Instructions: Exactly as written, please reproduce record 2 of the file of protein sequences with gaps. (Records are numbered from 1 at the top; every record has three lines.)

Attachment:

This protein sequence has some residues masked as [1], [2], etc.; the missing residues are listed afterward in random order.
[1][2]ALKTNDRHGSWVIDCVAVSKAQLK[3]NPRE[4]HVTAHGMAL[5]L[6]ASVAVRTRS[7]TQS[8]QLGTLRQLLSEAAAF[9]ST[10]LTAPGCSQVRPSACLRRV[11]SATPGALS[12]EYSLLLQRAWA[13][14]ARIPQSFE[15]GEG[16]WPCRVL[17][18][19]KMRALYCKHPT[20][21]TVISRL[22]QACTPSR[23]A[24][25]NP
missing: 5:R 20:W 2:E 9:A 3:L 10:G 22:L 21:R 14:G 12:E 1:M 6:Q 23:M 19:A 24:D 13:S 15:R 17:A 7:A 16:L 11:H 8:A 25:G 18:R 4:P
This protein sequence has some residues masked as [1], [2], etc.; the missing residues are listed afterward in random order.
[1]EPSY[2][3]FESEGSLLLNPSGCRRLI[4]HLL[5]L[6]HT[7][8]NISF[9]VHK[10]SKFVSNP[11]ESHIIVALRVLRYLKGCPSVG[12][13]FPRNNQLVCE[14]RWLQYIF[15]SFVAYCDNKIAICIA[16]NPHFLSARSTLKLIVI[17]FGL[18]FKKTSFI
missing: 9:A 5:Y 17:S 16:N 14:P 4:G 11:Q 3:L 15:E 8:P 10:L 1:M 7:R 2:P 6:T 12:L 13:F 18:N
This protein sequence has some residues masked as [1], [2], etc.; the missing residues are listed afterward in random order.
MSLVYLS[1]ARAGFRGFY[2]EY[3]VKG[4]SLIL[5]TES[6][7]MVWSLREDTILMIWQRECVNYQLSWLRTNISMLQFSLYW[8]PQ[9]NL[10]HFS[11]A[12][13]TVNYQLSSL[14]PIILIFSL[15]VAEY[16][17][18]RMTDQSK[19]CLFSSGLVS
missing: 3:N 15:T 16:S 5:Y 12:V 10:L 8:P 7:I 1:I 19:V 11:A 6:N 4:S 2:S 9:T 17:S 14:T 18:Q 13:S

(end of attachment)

This protein sequence has some residues masked as [1], [2], etc.; the missing residues are listed afterward in random order.
[1]EPSY[2][3]FESEGSLLLNPSGCRRLI[4]HLL[5]L[6]HT[7][8]NISF[9]VHK[10]SKFVSNP[11]ESHIIVALRVLRYLKGCPSVG[12][13]FPRNNQLVCE[14]RWLQYIF[15]SFVAYCDNKIAICIA[16]NPHFLSARSTLKLIVI[17]FGL[18]FKKTSFI
missing: 9:A 5:Y 17:S 16:N 14:P 4:G 11:Q 3:L 15:E 8:P 10:L 1:M 7:R 2:P 6:T 12:L 13:F 18:N